Many people in our nation claim to believe in God. Many would classify themselves as Christians.
Before the virus, attendance at weekly church worship is better in America than in many other countries of the world. Yet our religious values do not seem to affect the life of our society.
We have the worst abortion rate. The worst sex and violence rate. The worst substance abuse rate of any country in the world. There are more murders in one average size American city than in all of most other countries.
Why is this the case? Could it be because we Catholics and other Christians wring our hands and keep our mouths closed? We are intimidated by the world – a world which denies the reality of sin and evil.
We allow evil to triumph. We fall for the rhetoric of those who say that everyone must be “free to do whatever he or she wants to do – regardless of the consequences”. Today’s mass speaks to us about social silence and it’s effect on the world in which we live.
Our first reading comes from the prophet Jeremiah who was called to be a prophet when the nation of Israel had become so corrupt that nothing could be done to reform it.
Jeremiah didn’t want to be a prophet; he wanted to sit on the sidelines and be silent and indifferent. He wanted to be “un-involved”. He was afraid; so he tried to talk his way out of his vocation – call from God. Ultimately, he accepted his role and began to speak out about sin and corruption and called his people to religious and moral change.
He told the people about their infidelity to God; and he warned them that their nation would be punished by God and taken into prison camps in Babylon. Because of his message, Jeremiah was treated as an outcast and a stranger. Even his friends abandoned him and they tried to kill him; yet he remained faithful to the Lord because he knew that somehow, God would get him through his trials.
The world today is still under the influence of original sin and the evil one. The world opposes the truth. Saint Paul speaks of this original sin in the second reading today. He says the world has been locked under the reign of sin, and will remain so until we begin to speak up (by word and example) for the truth – even though we might be ridiculed, denounced or abandoned by our friends – as was the case of Jeremiah.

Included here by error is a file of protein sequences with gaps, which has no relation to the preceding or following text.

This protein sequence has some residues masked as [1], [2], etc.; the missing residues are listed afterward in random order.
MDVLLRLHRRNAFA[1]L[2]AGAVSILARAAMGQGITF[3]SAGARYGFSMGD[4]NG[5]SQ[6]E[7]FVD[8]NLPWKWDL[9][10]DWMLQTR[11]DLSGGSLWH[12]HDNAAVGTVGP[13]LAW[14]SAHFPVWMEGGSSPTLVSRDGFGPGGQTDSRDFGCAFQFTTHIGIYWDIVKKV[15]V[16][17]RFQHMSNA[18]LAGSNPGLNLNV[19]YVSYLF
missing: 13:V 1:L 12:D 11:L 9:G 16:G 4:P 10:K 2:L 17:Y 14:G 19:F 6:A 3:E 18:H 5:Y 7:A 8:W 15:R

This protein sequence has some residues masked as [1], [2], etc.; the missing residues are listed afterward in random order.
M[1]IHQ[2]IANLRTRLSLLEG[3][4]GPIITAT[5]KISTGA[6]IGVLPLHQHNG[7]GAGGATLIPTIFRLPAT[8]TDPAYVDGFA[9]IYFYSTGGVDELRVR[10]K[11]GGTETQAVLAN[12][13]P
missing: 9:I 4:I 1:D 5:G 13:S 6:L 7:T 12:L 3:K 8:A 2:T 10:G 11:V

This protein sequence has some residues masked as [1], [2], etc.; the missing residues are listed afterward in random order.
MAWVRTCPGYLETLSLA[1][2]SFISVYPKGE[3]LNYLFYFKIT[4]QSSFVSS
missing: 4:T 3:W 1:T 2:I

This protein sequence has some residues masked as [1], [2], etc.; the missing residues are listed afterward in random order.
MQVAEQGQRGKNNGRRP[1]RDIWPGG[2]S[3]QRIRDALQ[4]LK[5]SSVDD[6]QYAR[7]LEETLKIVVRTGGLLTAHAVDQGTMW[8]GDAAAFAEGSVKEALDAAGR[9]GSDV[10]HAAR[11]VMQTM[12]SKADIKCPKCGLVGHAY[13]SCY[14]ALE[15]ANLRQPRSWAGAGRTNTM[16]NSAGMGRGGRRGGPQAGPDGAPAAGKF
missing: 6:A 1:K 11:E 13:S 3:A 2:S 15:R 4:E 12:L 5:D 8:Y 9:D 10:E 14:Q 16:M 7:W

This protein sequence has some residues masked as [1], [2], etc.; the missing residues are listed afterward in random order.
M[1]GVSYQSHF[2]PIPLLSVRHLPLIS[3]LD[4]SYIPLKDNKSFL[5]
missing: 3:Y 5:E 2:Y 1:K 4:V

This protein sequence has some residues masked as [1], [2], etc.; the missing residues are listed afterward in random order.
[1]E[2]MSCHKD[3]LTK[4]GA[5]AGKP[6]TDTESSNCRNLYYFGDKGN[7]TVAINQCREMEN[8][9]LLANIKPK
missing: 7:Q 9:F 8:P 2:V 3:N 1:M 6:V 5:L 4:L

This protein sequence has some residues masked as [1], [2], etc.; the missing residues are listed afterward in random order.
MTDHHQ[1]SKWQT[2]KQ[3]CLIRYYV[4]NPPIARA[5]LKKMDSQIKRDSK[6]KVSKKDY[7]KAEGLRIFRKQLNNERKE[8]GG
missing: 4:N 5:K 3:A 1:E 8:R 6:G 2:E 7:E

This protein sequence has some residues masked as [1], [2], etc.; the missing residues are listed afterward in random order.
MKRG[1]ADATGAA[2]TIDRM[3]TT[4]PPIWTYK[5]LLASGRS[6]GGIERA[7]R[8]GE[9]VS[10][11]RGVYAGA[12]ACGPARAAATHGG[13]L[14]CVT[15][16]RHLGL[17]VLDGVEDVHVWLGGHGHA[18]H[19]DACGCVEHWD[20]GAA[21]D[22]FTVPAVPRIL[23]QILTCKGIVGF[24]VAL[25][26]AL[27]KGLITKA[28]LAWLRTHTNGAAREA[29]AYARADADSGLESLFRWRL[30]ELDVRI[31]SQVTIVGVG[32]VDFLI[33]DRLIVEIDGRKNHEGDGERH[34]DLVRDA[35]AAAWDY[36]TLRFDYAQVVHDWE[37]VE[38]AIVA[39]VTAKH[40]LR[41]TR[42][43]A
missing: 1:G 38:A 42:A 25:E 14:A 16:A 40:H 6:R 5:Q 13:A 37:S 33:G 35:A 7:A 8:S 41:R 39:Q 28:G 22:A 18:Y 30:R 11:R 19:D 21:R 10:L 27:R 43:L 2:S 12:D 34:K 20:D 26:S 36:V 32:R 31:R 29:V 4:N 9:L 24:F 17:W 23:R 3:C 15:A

It is much easier to keep silence than to speak out. It’s difficult to have the wisdom to know what, when, and how to speak: but like Jeremiah, we are called to share in the prophetic ministry of Jesus.
Like the Apostles in the Gospel, we are called upon to denounce sin and announce the Kingdom of God. We are called by God to bring light and change to our fallen world. This means that we must truly live our faith and speak out against the evils we encounter.
In today’s Gospel, Jesus tells the Apostles (and us), “Do not be afraid.” Do not trust in the false, empty hopes and promises that the world offers. He says: “Do not get discouraged. Proclaim the truth fearlessly.” Know that God will not permit us to suffer destruction.
If we stand for what is right and true, we shall be protected and honored by Him before the Father in heaven. The liturgy today encourages us to be strong and not intimidated by the world or anybody in it, and have the courage to be loyal to the Lord and to seek his truth even when the world opposes it and seeks to silence it.
Today we need to ask ourselves:
- What am I doing to prevent evil and crush it and promote good?
- What am I doing to make a change in the world and make it a better place?
Prayer is certainly necessary, but we need more than prayer to change the world – some kind of action is necessary. The question is: “Are we willing to take the action necessary to make the changes?”
When we no longer sit on the sidelines and become more devoted to what our faith calls us to do – we will begin to change our environment – we will make a difference and the world will begin to change!
Today is Father’s Day. On this Father’s Day, Jesus summons each of you men to give of yourselves to your wife and children as Jesus gave himself to us on the Cross. A father’s influence remains with us for our entire life.
In this day and age, when we need hero’s to look – up – to, a good father is one of the most unsung, unpraised, unnoticed, and unappreciated hero’s in all mankind.
Today, don’t worry about getting a present for Dad; tell him that you love him! Tell him how much he means to you. Tell him now, because tomorrow it might be too late!